One-stop-shop banking means that your customer gets a total package of financial tools, accessible from one account, courtesy of both you and your partners:
- Checking accounts
- Mortgage offers
- Personalized savings plans
- Pension funds
- Payment tools
- Credit products
- Investment tools
- Wealth management
Access to these tools can make consumers elated but also less price sensitive. Over 55% of global banking consumers are ready to pay more for relevant add-on services from their bank. This, in turn, can give a much-needed boost to dwindling corporate revenues.
Trust-based propositions boost incumbent banks revenue
Source: Accenture — Purpose-Driven Banking: Can Trust Create Win-Win Banking Relationships?
Why gear up for open finance now?
Platform businesses lure in users by the thousands with seamless multi-product customer experiences. Shopping for books on Amazon is as easy as provisioning extra cloud computing instances in AWS (if you know what you’re doing).
Banks, however, are far from being as comprehensive or convenient when it comes to providing even a core service such as fast money transfers.
Payments have already been massively eroded by FinTechs. Sixty percent of bank executives believe their institution will lose up to 15% of payment revenues to non-banking competitors in the next three years.
But incumbents still have many strengths, especially in areas such as lending, wealth management, long-term savings, and pension investments.
By integrating data from third-party platforms, you can attract customers with better deposit offers, use alternative data in making lending decisions (or even fully automate the loan origination process), and extend more personalized products to low-risk customers you have acquired.
Beyond improving the customer experience, open finance opens up a wider range of B2B partnerships. The Australian Westpac bank, for example, teamed up with Afterpay last year to provide customers of the pay later provider with savings accounts. Stripe recently launched the Stripe Treasury service, backed by Goldman Sachs, Bank USA, Barclays, and Citibank, which enables Stripe users to embed financial services into their operations.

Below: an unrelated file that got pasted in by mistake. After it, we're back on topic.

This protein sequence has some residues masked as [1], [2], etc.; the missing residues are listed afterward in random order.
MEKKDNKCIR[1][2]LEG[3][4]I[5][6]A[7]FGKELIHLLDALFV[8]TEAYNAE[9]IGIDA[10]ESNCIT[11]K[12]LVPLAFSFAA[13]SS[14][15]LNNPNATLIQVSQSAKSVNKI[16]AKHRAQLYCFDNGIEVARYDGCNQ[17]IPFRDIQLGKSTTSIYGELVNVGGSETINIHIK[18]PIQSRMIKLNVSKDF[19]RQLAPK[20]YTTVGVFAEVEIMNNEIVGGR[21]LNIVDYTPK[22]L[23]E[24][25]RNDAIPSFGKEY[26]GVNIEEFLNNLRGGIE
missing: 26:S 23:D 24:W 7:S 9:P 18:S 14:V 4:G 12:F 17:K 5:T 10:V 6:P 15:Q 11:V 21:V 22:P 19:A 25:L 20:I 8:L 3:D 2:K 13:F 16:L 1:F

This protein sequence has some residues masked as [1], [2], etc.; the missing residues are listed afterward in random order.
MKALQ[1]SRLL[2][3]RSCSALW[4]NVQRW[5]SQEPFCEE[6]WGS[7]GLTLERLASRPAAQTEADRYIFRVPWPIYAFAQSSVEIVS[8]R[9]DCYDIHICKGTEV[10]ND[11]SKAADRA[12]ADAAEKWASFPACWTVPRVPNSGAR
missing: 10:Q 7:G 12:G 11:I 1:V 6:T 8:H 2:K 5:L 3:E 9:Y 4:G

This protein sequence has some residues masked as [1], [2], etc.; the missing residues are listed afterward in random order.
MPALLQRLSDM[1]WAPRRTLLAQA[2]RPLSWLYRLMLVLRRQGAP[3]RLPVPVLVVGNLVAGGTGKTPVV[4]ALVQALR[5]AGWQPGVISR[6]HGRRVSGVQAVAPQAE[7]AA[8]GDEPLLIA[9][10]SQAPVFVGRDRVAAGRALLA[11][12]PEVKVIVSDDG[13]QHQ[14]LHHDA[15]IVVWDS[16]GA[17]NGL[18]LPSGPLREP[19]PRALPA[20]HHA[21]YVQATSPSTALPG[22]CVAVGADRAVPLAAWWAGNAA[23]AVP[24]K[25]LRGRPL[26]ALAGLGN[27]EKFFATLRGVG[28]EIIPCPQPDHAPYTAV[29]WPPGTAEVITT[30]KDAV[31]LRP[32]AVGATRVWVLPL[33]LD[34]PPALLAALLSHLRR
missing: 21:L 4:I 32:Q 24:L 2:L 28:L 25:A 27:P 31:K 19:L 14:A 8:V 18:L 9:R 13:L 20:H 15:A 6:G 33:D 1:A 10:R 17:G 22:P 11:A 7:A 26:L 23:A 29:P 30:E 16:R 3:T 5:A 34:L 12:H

Other incumbents are taking an enabler stance and attracting extra revenue through banking as a service offerings. The benefits are two-fold. Apart from earning a leasing fee for the supplied financial infrastructure, banks gain access to a platform’s user data, which, in turn, they can leverage to attract, onboard, and cross-sell to those users. Oliver Wyman’s research estimates that customer acquisition costs via BaaS fall in the $5 to $35 range versus $100 to $200 for traditional routes.
Start opening up to new opportunities
Competition now happens at a platform rather than solution level. As most finances have gone digital, consumers have an easier time switching to a new provider that may offer less friction and lower costs.
Banks no longer control the end-to-end value chain. At best, they hold the fort until consumers find a better deal. But this shouldn’t be the case. Rather than letting people flock out of your ecosystem, you can prompt them to stay within it by bringing the financial tools they need to their doorstep — and be the one-stop-shop banking app many now seek.
Technologically, both banks and FinTechs have all the means to break down the complex barriers of integrating data. Certainly, integrations are still a complex matter. But they’re feasible.
At the end of the day, you still hold the most customer and market data insights. It’s time to put them to better use.
Contact Intellias to receive a consultation on how you can sustainably adapt your banking systems with new integrations.